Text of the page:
Maori resist rightwing attack on language and culture in Aotearoa

Fighting to defend and extend the gains won through half a century of struggle. Waitangi Day hikoi, 6 February 2024. Photo by Mark McGuire.
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It took 40 days of wheeling and dealing after the election last October before New Zealand/Aotearoa finally had a new government. The National Party leader, former business executive Chris Luxon, claimed the Prime Ministership after striking a deal with two far right parties — ACT and New Zealand First. The agreement brokered between the three parties included a pledge to strip all existing laws of references to the Treaty of Waitangi. The treaty, written in Te Reo Maori, underpins Maori claims of sovereignty. The government has also disestablished Te Aka Whai Ora (the Maori Health Authority), which will be wound up at the end of June.

ACT is a libertarian outfit led by David Seymour. The party is bitterly opposed to any state support for workers and the poor. NZ First is an anti-immigrant, nationalist and socially conservative formation. Led by populist Winston Peters, the party engages in classic culture war politics, such as demonising transgender people. Peters recently characterised the use of Te Reo Maori by government departments as “woke virtue-signalling.”

The new hard right government, dubbed the “coalition of chaos” by those on the receiving end of its policies, is on the rampage. It has launched an assault against Maori and the working class as a whole. The Fair Pay Agreements Act, which facilitated workers bargaining collectively across industries, was an early casualty. Plus Luxon brought back negative gearing, providing massive tax concessions for landlords.

The government is also pouring more money into policing and prisons. Maori make up 52 per cent of the prison population but only 16 per cent of the total population. This law-and-order agenda will further entrench the problem of Maori being the most incarcerated group in Aotearoa.

Within weeks of taking office, Luxon’s coalition government was branded the most anti-Maori in generations. In an opinion piece, President of Te Pati Maori (The Maori Party) John Tamihere asserts that the common ground between the three coalition partners is their hostility to Maori: “What anchors these three parties and these three men together is their anti-Maori sentiment.” Debbie Ngarewa-Packer, the co-leader of the Te Pati Maori, accused the government of showing “all the traits of typical white supremacists” in its approach to Maori policy.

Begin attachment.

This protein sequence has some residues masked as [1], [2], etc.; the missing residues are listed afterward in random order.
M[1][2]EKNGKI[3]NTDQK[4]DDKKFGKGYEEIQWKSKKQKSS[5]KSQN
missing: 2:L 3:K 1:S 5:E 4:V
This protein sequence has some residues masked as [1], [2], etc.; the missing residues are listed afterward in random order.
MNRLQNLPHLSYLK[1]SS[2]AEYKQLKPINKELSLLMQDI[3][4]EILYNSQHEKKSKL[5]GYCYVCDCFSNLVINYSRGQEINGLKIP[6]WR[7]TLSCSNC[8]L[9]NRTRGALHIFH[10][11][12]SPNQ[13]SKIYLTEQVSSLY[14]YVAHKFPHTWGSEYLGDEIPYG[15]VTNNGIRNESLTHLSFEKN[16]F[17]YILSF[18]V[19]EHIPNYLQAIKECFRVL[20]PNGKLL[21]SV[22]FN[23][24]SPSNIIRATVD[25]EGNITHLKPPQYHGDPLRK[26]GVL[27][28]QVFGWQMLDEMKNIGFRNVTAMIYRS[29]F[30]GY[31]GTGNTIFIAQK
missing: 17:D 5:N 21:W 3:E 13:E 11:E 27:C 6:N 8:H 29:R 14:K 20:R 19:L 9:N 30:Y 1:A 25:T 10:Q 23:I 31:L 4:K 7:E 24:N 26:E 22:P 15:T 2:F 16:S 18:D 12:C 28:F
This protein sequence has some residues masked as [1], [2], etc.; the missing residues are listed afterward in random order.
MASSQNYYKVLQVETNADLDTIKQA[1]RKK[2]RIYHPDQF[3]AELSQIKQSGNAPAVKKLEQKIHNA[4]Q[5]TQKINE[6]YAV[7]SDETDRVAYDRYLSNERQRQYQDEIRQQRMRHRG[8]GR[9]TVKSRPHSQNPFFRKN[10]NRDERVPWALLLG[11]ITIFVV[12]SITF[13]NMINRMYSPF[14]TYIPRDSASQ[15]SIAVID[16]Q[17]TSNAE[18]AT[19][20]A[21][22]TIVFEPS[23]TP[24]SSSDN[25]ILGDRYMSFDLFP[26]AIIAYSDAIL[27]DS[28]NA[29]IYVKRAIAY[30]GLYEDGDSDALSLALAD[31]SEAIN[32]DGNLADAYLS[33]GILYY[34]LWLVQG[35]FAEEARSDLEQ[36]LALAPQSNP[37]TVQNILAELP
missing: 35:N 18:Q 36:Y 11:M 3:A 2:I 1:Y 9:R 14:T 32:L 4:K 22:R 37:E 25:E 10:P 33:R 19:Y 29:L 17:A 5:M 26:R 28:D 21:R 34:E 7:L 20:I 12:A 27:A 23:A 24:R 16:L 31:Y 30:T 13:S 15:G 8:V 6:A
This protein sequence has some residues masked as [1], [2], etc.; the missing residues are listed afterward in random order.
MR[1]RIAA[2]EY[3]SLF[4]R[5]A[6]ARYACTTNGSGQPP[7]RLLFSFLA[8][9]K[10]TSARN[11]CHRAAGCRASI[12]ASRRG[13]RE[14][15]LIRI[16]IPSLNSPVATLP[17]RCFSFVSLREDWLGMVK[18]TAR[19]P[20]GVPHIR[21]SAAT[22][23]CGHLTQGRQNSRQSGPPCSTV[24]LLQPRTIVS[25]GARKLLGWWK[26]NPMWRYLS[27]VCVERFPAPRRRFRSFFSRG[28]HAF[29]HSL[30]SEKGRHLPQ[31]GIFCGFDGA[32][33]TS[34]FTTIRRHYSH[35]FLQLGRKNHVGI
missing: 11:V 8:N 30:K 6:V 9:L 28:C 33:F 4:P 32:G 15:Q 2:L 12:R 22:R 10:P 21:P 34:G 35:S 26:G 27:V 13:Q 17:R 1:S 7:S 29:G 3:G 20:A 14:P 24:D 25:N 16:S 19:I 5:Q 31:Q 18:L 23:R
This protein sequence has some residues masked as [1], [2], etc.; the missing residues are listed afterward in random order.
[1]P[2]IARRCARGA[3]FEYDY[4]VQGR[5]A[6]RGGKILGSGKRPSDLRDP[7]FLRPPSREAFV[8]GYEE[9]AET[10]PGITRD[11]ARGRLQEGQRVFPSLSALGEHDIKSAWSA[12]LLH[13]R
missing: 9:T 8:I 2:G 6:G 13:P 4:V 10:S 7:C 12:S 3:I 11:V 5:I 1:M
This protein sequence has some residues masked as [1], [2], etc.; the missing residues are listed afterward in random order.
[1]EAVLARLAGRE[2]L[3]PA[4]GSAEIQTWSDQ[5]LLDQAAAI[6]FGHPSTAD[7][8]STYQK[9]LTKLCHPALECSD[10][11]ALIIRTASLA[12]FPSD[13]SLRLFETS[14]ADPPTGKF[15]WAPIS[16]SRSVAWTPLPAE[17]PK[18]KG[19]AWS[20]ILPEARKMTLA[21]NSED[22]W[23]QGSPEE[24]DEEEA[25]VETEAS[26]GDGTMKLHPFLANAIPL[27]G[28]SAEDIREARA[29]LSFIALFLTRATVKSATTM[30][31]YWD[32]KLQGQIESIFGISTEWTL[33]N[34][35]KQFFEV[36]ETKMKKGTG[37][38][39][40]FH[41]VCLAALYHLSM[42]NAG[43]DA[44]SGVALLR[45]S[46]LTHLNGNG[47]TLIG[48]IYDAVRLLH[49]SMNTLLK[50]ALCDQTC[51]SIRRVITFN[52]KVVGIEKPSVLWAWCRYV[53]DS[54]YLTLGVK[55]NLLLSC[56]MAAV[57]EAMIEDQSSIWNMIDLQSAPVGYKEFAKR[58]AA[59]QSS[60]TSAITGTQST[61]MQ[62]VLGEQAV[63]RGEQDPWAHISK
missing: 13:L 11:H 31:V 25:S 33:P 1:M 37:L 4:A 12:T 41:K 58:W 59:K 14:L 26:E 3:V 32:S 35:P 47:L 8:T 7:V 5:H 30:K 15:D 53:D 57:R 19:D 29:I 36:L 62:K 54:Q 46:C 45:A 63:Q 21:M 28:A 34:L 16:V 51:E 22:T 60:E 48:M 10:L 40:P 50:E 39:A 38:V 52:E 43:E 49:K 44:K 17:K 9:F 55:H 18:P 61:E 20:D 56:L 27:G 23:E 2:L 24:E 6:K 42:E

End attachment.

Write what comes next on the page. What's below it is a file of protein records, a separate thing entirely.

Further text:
Hard-won gains in language use are now at stake as the government undermines decades of progress for Te Reo Maori. Government departments are now required to communicate “primarily in English” and the government will remove Te Reo Maori from all official documents. The primary names of most government departments are being changed from Te Reo Maori to English. The government has also announced its plan to legislate English as the official language. Public servants who are proficient in Te Reo have received a language allowance for using the language at work. This working condition, in place since the 1980s, is also on the chopping block.

Resisting assimilation. Language suppression was at the core of the assimilationist agenda imposed when the British colonised New Zealand. In 1867 the Native Schools Act was enacted, establishing schools for Maori children. All instruction was in English, with children prevented from speaking their language. A whole generation of older Maori faced beatings if they dared to speak their language. This experience of trauma is almost universal. Many recount being whipped until they bled.

The impact of these policies was devastating. The Languages Atlas, published by UNESCO, lists Te Reo Maori as a vulnerable language.  The brutal assimilationist agenda resulted in Te Reo fluency amongst Maori falling from 90 per cent in 1910 to 26 per cent in 1950. By the 1980s fewer than 20 per cent of Maori knew enough Te Reo to be considered native speakers. But that was about to change.

As radical social movements swept the globe, Aotearoa was not immune. The Maori protest movement blossomed in the early 1970s. As part of a broader renaissance in which Maori asserted their identity and struggled for their rights, the movement focused on issues such as redressing Treaty of Waitangi grievances and the fight for land, culture and language. The movement established a Tent Embassy on the lawns of the Parliament in Wellington to assert their rights as Indigenous people.

In 1972 the militant Auckland-based group, Nga Tamatoa (The Young Warriors) led the fight for recognition of their language. They collected more than 30,000 signatures on a petition to parliament demanding Te Reo Maori be taught in schools. This petition is widely recognised as having sparked the language revitalisation movement. It led to the creation of a Maori Language Day, which by 1975 had become Maori Language Week. Things moved quickly. The first officially bilingual school opened in 1978. The first Maori language radio station hit the airwaves in 1983 and Maori Television started broadcasting in 2004.